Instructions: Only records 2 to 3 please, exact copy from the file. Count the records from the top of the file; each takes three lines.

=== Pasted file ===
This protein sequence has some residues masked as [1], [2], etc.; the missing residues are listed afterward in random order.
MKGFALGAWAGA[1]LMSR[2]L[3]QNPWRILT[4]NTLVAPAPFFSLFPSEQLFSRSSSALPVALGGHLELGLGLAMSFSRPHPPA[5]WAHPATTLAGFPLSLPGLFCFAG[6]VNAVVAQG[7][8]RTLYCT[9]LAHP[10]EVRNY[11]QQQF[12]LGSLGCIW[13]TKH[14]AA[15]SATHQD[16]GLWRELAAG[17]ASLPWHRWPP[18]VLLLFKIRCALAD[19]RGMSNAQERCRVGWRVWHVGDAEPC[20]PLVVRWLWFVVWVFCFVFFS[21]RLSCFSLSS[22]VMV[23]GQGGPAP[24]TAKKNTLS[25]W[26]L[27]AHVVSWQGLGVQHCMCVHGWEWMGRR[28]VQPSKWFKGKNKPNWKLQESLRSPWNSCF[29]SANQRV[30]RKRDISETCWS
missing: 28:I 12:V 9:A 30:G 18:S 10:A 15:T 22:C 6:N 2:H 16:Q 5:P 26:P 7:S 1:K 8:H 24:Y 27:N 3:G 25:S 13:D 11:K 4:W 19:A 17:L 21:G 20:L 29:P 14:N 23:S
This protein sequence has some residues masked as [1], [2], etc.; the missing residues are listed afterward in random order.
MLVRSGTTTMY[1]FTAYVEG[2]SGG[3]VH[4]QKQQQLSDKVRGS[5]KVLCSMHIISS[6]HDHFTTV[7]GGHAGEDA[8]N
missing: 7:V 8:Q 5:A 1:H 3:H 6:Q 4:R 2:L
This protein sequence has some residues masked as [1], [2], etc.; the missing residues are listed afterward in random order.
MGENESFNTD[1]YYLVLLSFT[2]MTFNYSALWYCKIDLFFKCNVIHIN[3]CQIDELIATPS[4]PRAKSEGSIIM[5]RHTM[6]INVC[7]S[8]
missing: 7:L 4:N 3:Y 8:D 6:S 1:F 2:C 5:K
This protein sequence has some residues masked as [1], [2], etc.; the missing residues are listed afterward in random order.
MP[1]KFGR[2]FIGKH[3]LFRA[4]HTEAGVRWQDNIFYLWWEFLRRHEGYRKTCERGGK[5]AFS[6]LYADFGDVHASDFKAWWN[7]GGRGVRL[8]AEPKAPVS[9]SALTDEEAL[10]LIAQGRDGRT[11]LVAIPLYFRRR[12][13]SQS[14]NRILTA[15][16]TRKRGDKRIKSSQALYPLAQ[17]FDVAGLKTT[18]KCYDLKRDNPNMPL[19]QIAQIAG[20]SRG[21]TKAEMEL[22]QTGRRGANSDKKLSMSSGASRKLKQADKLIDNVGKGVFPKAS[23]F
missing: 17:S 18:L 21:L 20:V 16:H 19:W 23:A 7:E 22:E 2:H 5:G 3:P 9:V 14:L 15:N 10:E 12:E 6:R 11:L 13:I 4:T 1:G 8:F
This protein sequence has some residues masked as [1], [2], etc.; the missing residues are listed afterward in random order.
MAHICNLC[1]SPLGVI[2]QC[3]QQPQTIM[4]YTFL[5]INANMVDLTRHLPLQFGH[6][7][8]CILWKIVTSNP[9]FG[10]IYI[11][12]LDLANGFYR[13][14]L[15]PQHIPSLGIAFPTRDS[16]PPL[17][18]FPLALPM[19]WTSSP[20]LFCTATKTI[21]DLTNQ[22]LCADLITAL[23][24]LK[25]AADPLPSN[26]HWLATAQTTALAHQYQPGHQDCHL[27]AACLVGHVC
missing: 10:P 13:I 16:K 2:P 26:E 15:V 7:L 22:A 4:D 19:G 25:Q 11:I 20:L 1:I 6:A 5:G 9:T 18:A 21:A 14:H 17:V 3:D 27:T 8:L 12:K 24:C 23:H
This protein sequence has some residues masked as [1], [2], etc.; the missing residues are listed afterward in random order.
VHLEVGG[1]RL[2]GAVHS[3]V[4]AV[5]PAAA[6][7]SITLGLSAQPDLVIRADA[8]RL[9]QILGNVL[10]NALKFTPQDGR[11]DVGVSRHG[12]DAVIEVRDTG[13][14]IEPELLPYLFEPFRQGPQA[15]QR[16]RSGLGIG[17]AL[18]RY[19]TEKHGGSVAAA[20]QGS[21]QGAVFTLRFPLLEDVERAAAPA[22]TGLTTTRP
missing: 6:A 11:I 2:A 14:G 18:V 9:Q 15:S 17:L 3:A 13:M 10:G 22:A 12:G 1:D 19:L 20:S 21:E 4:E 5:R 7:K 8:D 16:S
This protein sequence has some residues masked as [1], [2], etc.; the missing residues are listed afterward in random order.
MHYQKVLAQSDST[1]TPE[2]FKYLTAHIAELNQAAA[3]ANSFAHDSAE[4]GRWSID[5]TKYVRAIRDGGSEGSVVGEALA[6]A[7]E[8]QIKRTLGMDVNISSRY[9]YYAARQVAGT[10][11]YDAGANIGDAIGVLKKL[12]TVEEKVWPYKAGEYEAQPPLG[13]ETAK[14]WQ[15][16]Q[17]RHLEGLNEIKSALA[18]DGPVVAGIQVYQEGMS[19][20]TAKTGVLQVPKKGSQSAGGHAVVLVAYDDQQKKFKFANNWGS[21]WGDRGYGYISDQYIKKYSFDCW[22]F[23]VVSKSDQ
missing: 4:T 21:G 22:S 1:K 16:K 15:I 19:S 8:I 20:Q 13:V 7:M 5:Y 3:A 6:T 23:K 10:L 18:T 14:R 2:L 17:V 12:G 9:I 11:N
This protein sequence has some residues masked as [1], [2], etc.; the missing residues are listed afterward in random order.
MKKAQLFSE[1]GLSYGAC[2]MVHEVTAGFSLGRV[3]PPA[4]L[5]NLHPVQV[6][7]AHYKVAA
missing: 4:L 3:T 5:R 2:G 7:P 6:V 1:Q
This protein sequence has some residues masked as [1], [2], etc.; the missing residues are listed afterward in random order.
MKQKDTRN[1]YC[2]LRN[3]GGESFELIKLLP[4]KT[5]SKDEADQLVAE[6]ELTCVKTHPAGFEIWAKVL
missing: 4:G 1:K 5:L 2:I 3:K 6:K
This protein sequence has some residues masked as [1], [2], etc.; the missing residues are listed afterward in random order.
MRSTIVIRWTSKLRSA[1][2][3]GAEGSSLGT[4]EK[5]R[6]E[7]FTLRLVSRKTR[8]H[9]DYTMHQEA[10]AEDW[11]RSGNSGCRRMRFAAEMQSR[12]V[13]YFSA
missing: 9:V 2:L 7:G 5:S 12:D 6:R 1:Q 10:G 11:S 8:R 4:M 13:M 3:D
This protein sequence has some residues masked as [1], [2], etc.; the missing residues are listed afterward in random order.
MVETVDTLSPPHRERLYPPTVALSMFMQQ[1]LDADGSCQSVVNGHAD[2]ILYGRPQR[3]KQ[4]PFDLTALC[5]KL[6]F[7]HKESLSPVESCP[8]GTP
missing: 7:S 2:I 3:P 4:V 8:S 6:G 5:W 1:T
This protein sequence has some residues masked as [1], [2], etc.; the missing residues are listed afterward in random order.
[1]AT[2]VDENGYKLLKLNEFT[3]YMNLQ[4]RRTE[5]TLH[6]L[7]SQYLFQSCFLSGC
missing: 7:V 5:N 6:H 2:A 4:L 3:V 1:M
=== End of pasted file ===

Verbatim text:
This protein sequence has some residues masked as [1], [2], etc.; the missing residues are listed afterward in random order.
MLVRSGTTTMY[1]FTAYVEG[2]SGG[3]VH[4]QKQQQLSDKVRGS[5]KVLCSMHIISS[6]HDHFTTV[7]GGHAGEDA[8]N
missing: 7:V 8:Q 5:A 1:H 3:H 6:Q 4:R 2:L
This protein sequence has some residues masked as [1], [2], etc.; the missing residues are listed afterward in random order.
MGENESFNTD[1]YYLVLLSFT[2]MTFNYSALWYCKIDLFFKCNVIHIN[3]CQIDELIATPS[4]PRAKSEGSIIM[5]RHTM[6]INVC[7]S[8]
missing: 7:L 4:N 3:Y 8:D 6:S 1:F 2:C 5:K